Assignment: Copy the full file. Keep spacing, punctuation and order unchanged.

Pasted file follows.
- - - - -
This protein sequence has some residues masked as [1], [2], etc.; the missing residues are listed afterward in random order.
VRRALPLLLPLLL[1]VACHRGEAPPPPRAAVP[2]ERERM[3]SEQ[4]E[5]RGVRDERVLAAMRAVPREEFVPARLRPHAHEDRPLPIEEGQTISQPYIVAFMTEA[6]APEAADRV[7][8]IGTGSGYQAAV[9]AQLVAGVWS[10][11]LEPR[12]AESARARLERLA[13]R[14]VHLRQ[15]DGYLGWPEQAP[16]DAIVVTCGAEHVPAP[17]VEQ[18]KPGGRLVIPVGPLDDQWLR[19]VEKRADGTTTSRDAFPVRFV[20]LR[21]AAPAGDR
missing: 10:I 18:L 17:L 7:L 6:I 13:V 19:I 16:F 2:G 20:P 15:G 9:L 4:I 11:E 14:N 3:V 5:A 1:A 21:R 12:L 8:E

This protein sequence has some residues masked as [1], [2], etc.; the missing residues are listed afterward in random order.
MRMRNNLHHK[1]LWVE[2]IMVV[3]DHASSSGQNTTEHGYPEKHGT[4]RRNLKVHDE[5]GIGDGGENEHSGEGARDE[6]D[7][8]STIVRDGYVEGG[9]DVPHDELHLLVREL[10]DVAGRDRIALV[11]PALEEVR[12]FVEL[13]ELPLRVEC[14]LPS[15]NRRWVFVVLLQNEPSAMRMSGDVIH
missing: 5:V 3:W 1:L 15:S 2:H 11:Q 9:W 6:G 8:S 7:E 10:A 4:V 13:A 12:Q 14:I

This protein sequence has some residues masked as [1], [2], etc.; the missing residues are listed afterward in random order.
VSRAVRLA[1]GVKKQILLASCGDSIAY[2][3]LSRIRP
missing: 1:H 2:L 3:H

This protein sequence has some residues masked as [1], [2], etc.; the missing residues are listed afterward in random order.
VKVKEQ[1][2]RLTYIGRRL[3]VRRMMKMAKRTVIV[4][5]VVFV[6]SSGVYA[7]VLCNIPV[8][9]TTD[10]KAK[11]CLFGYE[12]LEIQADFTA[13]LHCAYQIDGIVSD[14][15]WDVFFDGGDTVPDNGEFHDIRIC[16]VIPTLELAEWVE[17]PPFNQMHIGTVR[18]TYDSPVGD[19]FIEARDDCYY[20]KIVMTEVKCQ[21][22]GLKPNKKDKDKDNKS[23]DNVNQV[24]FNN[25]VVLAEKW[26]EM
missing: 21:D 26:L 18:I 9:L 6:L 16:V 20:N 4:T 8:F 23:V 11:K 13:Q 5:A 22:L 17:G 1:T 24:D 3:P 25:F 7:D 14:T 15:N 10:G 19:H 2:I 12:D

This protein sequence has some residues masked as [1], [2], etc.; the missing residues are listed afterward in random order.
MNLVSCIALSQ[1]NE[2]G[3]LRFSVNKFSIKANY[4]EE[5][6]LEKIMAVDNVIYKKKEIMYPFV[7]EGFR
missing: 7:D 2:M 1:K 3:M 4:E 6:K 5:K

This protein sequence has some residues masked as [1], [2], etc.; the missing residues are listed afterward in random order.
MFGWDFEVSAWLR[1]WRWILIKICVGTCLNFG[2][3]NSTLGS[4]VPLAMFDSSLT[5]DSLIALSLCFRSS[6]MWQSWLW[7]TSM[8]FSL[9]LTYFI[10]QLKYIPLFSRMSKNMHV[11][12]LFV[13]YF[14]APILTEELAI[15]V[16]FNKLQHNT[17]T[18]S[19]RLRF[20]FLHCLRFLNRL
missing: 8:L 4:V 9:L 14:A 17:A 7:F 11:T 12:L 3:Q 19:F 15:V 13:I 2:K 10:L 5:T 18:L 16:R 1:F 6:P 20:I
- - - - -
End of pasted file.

This protein sequence has some residues masked as [1], [2], etc.; the missing residues are listed afterward in random order.
VRRALPLLLPLLL[1]VACHRGEAPPPPRAAVP[2]ERERM[3]SEQ[4]E[5]RGVRDERVLAAMRAVPREEFVPARLRPHAHEDRPLPIEEGQTISQPYIVAFMTEA[6]APEAADRV[7][8]IGTGSGYQAAV[9]AQLVAGVWS[10][11]LEPR[12]AESARARLERLA[13]R[14]VHLRQ[15]DGYLGWPEQAP[16]DAIVVTCGAEHVPAP[17]VEQ[18]KPGGRLVIPVGPLDDQWLR[19]VEKRADGTTTSRDAFPVRFV[20]LR[21]AAPAGDR
missing: 10:I 18:L 17:L 7:L 6:I 13:V 19:I 16:F 2:G 20:P 15:G 9:L 4:I 11:E 14:N 3:V 5:A 1:A 21:R 12:L 8:E

This protein sequence has some residues masked as [1], [2], etc.; the missing residues are listed afterward in random order.
MRMRNNLHHK[1]LWVE[2]IMVV[3]DHASSSGQNTTEHGYPEKHGT[4]RRNLKVHDE[5]GIGDGGENEHSGEGARDE[6]D[7][8]STIVRDGYVEGG[9]DVPHDELHLLVREL[10]DVAGRDRIALV[11]PALEEVR[12]FVEL[13]ELPLRVEC[14]LPS[15]NRRWVFVVLLQNEPSAMRMSGDVIH
missing: 5:V 3:W 1:L 15:S 2:H 11:Q 9:W 6:G 8:S 7:E 10:A 4:V 13:A 12:Q 14:I

This protein sequence has some residues masked as [1], [2], etc.; the missing residues are listed afterward in random order.
VSRAVRLA[1]GVKKQILLASCGDSIAY[2][3]LSRIRP
missing: 1:H 2:L 3:H

This protein sequence has some residues masked as [1], [2], etc.; the missing residues are listed afterward in random order.
VKVKEQ[1][2]RLTYIGRRL[3]VRRMMKMAKRTVIV[4][5]VVFV[6]SSGVYA[7]VLCNIPV[8][9]TTD[10]KAK[11]CLFGYE[12]LEIQADFTA[13]LHCAYQIDGIVSD[14][15]WDVFFDGGDTVPDNGEFHDIRIC[16]VIPTLELAEWVE[17]PPFNQMHIGTVR[18]TYDSPVGD[19]FIEARDDCYY[20]KIVMTEVKCQ[21][22]GLKPNKKDKDKDNKS[23]DNVNQV[24]FNN[25]VVLAEKW[26]EM
missing: 21:D 26:L 18:I 9:L 6:L 16:V 20:N 4:T 8:F 23:V 11:K 13:Q 5:A 22:L 17:G 1:T 24:D 3:P 25:F 7:D 14:T 15:N 10:G 19:H 2:I 12:D

This protein sequence has some residues masked as [1], [2], etc.; the missing residues are listed afterward in random order.
MNLVSCIALSQ[1]NE[2]G[3]LRFSVNKFSIKANY[4]EE[5][6]LEKIMAVDNVIYKKKEIMYPFV[7]EGFR
missing: 7:D 2:M 1:K 3:M 4:E 6:K 5:K

This protein sequence has some residues masked as [1], [2], etc.; the missing residues are listed afterward in random order.
MFGWDFEVSAWLR[1]WRWILIKICVGTCLNFG[2][3]NSTLGS[4]VPLAMFDSSLT[5]DSLIALSLCFRSS[6]MWQSWLW[7]TSM[8]FSL[9]LTYFI[10]QLKYIPLFSRMSKNMHV[11][12]LFV[13]YF[14]APILTEELAI[15]V[16]FNKLQHNT[17]T[18]S[19]RLRF[20]FLHCLRFLNRL
missing: 8:L 4:V 9:L 14:A 17:A 7:F 11:T 12:L 3:Q 19:F 15:V 13:I 2:K 10:L 5:T 18:L 16:R 1:F 6:P 20:I